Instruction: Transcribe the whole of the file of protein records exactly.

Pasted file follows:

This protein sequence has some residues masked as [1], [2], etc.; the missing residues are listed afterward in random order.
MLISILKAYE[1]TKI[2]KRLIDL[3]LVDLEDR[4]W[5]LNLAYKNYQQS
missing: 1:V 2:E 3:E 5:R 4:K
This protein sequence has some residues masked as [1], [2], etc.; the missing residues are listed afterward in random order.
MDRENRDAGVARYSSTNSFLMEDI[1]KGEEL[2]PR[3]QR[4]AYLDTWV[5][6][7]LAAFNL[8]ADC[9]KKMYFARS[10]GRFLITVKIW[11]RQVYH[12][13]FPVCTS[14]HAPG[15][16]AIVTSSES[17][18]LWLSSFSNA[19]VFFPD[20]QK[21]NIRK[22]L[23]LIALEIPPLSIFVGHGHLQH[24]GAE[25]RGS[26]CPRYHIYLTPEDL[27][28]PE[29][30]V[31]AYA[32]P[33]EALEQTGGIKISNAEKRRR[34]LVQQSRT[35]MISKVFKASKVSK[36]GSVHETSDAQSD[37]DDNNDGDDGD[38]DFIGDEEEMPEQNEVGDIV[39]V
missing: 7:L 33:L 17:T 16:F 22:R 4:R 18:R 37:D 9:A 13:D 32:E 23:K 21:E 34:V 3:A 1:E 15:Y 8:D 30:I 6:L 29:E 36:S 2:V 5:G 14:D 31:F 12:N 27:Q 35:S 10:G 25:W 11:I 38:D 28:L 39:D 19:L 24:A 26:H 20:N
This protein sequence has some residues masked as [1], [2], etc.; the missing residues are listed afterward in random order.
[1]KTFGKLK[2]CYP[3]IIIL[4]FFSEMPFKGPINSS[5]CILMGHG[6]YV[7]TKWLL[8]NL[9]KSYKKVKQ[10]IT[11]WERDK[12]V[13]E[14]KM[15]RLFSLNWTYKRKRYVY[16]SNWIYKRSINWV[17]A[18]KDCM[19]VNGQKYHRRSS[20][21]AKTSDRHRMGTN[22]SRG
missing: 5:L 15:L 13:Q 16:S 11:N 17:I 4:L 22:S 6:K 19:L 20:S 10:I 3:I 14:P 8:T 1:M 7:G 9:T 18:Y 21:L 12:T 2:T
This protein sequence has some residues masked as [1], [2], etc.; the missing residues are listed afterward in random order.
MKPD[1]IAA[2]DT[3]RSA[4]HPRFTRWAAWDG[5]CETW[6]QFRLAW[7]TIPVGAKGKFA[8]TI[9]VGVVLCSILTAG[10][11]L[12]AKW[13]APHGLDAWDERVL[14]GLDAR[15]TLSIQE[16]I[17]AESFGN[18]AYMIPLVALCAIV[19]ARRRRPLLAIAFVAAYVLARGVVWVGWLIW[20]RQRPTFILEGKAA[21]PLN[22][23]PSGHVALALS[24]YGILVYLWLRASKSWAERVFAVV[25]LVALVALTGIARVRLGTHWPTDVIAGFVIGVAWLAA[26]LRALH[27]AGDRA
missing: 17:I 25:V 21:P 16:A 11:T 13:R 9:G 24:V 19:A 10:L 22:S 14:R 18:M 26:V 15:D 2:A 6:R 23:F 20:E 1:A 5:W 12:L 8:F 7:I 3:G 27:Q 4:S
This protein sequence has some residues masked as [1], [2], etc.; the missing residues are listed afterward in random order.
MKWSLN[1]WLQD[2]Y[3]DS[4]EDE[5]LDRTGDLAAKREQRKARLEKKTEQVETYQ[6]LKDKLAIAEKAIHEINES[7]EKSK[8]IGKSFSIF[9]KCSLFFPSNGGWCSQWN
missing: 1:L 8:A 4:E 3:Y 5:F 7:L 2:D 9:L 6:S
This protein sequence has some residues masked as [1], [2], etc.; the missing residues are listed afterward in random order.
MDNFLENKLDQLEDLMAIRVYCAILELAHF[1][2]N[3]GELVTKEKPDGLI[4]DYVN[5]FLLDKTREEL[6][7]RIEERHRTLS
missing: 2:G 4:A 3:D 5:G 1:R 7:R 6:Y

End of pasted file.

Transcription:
This protein sequence has some residues masked as [1], [2], etc.; the missing residues are listed afterward in random order.
MLISILKAYE[1]TKI[2]KRLIDL[3]LVDLEDR[4]W[5]LNLAYKNYQQS
missing: 1:V 2:E 3:E 5:R 4:K
This protein sequence has some residues masked as [1], [2], etc.; the missing residues are listed afterward in random order.
MDRENRDAGVARYSSTNSFLMEDI[1]KGEEL[2]PR[3]QR[4]AYLDTWV[5][6][7]LAAFNL[8]ADC[9]KKMYFARS[10]GRFLITVKIW[11]RQVYH[12][13]FPVCTS[14]HAPG[15][16]AIVTSSES[17][18]LWLSSFSNA[19]VFFPD[20]QK[21]NIRK[22]L[23]LIALEIPPLSIFVGHGHLQH[24]GAE[25]RGS[26]CPRYHIYLTPEDL[27][28]PE[29][30]V[31]AYA[32]P[33]EALEQTGGIKISNAEKRRR[34]LVQQSRT[35]MISKVFKASKVSK[36]GSVHETSDAQSD[37]DDNNDGDDGD[38]DFIGDEEEMPEQNEVGDIV[39]V
missing: 7:L 33:L 17:T 16:F 22:R 4:R 18:R 37:D 9:A 13:D 32:E 23:K 21:E 34:V 3:A 1:E 15:Y 8:D 30:I 6:L 29:E 36:S 2:V 5:G 14:D 31:F 12:N 27:Q 35:S 10:G 25:W 11:I 38:D 28:L 39:D 19:L 24:A 26:H 20:N
This protein sequence has some residues masked as [1], [2], etc.; the missing residues are listed afterward in random order.
[1]KTFGKLK[2]CYP[3]IIIL[4]FFSEMPFKGPINSS[5]CILMGHG[6]YV[7]TKWLL[8]NL[9]KSYKKVKQ[10]IT[11]WERDK[12]V[13]E[14]KM[15]RLFSLNWTYKRKRYVY[16]SNWIYKRSINWV[17]A[18]KDCM[19]VNGQKYHRRSS[20][21]AKTSDRHRMGTN[22]SRG
missing: 5:L 15:L 13:Q 16:S 11:N 17:I 4:L 22:S 6:K 19:L 20:S 10:I 3:I 14:P 8:T 1:M 7:G 9:T 18:Y 21:L 12:T 2:T
This protein sequence has some residues masked as [1], [2], etc.; the missing residues are listed afterward in random order.
MKPD[1]IAA[2]DT[3]RSA[4]HPRFTRWAAWDG[5]CETW[6]QFRLAW[7]TIPVGAKGKFA[8]TI[9]VGVVLCSILTAG[10][11]L[12]AKW[13]APHGLDAWDERVL[14]GLDAR[15]TLSIQE[16]I[17]AESFGN[18]AYMIPLVALCAIV[19]ARRRRPLLAIAFVAAYVLARGVVWVGWLIW[20]RQRPTFILEGKAA[21]PLN[22][23]PSGHVALALS[24]YGILVYLWLRASKSWAERVFAVV[25]LVALVALTGIARVRLGTHWPTDVIAGFVIGVAWLAA[26]LRALH[27]AGDRA
missing: 17:I 25:V 21:P 16:A 11:T 13:R 9:G 24:V 19:A 10:L 22:S 14:R 18:M 26:V 15:D 2:A 6:R 23:F 20:E 1:A 5:W 12:L 8:F 7:I 3:G 27:Q 4:S
This protein sequence has some residues masked as [1], [2], etc.; the missing residues are listed afterward in random order.
MKWSLN[1]WLQD[2]Y[3]DS[4]EDE[5]LDRTGDLAAKREQRKARLEKKTEQVETYQ[6]LKDKLAIAEKAIHEINES[7]EKSK[8]IGKSFSIF[9]KCSLFFPSNGGWCSQWN
missing: 1:L 8:A 4:E 3:Y 5:F 7:L 2:D 9:L 6:S
This protein sequence has some residues masked as [1], [2], etc.; the missing residues are listed afterward in random order.
MDNFLENKLDQLEDLMAIRVYCAILELAHF[1][2]N[3]GELVTKEKPDGLI[4]DYVN[5]FLLDKTREEL[6][7]RIEERHRTLS
missing: 2:G 4:A 3:D 5:G 1:R 7:R 6:Y